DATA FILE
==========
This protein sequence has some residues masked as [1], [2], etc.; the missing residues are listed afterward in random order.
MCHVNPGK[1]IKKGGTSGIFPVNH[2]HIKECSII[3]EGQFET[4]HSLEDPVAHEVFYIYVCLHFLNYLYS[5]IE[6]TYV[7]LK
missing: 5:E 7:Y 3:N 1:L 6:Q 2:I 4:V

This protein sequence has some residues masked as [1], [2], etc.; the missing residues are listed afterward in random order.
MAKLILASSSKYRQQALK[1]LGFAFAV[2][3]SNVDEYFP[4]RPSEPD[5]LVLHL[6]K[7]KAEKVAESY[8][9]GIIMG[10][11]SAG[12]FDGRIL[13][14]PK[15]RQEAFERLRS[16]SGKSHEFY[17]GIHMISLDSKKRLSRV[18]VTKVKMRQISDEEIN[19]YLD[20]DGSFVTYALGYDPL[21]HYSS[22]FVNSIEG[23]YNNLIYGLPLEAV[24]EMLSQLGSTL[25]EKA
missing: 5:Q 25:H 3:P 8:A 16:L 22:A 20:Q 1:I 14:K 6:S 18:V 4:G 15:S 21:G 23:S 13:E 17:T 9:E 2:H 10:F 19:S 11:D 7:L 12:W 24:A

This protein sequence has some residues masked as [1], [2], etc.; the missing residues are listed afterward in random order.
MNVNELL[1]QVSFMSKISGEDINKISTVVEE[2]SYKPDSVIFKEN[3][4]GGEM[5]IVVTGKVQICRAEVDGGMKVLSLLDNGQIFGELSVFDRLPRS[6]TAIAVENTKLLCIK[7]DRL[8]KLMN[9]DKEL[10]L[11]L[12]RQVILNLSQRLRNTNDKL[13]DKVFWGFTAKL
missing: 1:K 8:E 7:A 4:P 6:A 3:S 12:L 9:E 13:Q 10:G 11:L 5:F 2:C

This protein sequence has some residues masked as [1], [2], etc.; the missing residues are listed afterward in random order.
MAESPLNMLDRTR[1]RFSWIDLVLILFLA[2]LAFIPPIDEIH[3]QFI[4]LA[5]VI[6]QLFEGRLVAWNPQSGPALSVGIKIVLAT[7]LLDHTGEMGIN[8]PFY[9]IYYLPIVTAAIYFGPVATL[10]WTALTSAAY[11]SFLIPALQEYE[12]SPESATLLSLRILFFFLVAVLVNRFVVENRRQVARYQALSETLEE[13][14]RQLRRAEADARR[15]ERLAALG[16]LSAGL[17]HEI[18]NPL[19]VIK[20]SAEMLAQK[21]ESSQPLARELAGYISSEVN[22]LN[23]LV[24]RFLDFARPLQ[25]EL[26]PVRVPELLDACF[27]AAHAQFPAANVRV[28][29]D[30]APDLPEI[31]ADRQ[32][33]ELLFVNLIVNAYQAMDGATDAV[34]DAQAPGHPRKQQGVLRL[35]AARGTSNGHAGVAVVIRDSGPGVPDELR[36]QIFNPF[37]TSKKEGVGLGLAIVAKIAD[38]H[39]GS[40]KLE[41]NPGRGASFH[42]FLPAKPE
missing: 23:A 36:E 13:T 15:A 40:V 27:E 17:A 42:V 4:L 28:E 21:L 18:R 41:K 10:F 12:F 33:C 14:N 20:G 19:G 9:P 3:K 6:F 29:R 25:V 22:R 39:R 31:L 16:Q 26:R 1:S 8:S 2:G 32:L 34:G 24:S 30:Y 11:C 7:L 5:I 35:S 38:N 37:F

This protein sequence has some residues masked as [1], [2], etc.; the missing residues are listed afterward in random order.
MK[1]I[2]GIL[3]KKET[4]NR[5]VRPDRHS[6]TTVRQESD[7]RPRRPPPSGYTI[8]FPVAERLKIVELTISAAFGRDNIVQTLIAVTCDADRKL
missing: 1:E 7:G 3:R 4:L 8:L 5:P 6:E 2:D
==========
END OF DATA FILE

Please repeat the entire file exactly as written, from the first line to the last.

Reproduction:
This protein sequence has some residues masked as [1], [2], etc.; the missing residues are listed afterward in random order.
MCHVNPGK[1]IKKGGTSGIFPVNH[2]HIKECSII[3]EGQFET[4]HSLEDPVAHEVFYIYVCLHFLNYLYS[5]IE[6]TYV[7]LK
missing: 5:E 7:Y 3:N 1:L 6:Q 2:I 4:V

This protein sequence has some residues masked as [1], [2], etc.; the missing residues are listed afterward in random order.
MAKLILASSSKYRQQALK[1]LGFAFAV[2][3]SNVDEYFP[4]RPSEPD[5]LVLHL[6]K[7]KAEKVAESY[8][9]GIIMG[10][11]SAG[12]FDGRIL[13][14]PK[15]RQEAFERLRS[16]SGKSHEFY[17]GIHMISLDSKKRLSRV[18]VTKVKMRQISDEEIN[19]YLD[20]DGSFVTYALGYDPL[21]HYSS[22]FVNSIEG[23]YNNLIYGLPLEAV[24]EMLSQLGSTL[25]EKA
missing: 5:Q 25:H 3:P 8:A 16:L 22:A 20:Q 1:I 14:K 6:S 18:V 4:G 15:S 21:G 23:S 13:E 17:T 9:E 2:H 10:F 19:S 11:D 7:L 12:W 24:A

This protein sequence has some residues masked as [1], [2], etc.; the missing residues are listed afterward in random order.
MNVNELL[1]QVSFMSKISGEDINKISTVVEE[2]SYKPDSVIFKEN[3][4]GGEM[5]IVVTGKVQICRAEVDGGMKVLSLLDNGQIFGELSVFDRLPRS[6]TAIAVENTKLLCIK[7]DRL[8]KLMN[9]DKEL[10]L[11]L[12]RQVILNLSQRLRNTNDKL[13]DKVFWGFTAKL
missing: 1:K 8:E 7:A 4:P 6:A 3:S 12:L 9:E 13:Q 10:G 11:L 5:F 2:C

This protein sequence has some residues masked as [1], [2], etc.; the missing residues are listed afterward in random order.
MAESPLNMLDRTR[1]RFSWIDLVLILFLA[2]LAFIPPIDEIH[3]QFI[4]LA[5]VI[6]QLFEGRLVAWNPQSGPALSVGIKIVLAT[7]LLDHTGEMGIN[8]PFY[9]IYYLPIVTAAIYFGPVATL[10]WTALTSAAY[11]SFLIPALQEYE[12]SPESATLLSLRILFFFLVAVLVNRFVVENRRQVARYQALSETLEE[13][14]RQLRRAEADARR[15]ERLAALG[16]LSAGL[17]HEI[18]NPL[19]VIK[20]SAEMLAQK[21]ESSQPLARELAGYISSEVN[22]LN[23]LV[24]RFLDFARPLQ[25]EL[26]PVRVPELLDACF[27]AAHAQFPAANVRV[28][29]D[30]APDLPEI[31]ADRQ[32][33]ELLFVNLIVNAYQAMDGATDAV[34]DAQAPGHPRKQQGVLRL[35]AARGTSNGHAGVAVVIRDSGPGVPDELR[36]QIFNPF[37]TSKKEGVGLGLAIVAKIAD[38]H[39]GS[40]KLE[41]NPGRGASFH[42]FLPAKPE
missing: 23:A 36:E 13:T 15:A 40:V 27:E 17:A 42:V 4:L 28:E 21:L 18:R 41:K 10:F 12:F 33:C 14:N 20:G 19:G 9:P 3:K 6:F 29:R 25:V 22:R 39:R 31:L 16:Q 26:R 1:S 8:S 2:G 32:L 34:G 24:S 30:Y 11:C 7:L 5:I 35:S 38:N 37:F

This protein sequence has some residues masked as [1], [2], etc.; the missing residues are listed afterward in random order.
MK[1]I[2]GIL[3]KKET[4]NR[5]VRPDRHS[6]TTVRQESD[7]RPRRPPPSGYTI[8]FPVAERLKIVELTISAAFGRDNIVQTLIAVTCDADRKL
missing: 1:E 7:G 3:R 4:L 8:L 5:P 6:E 2:D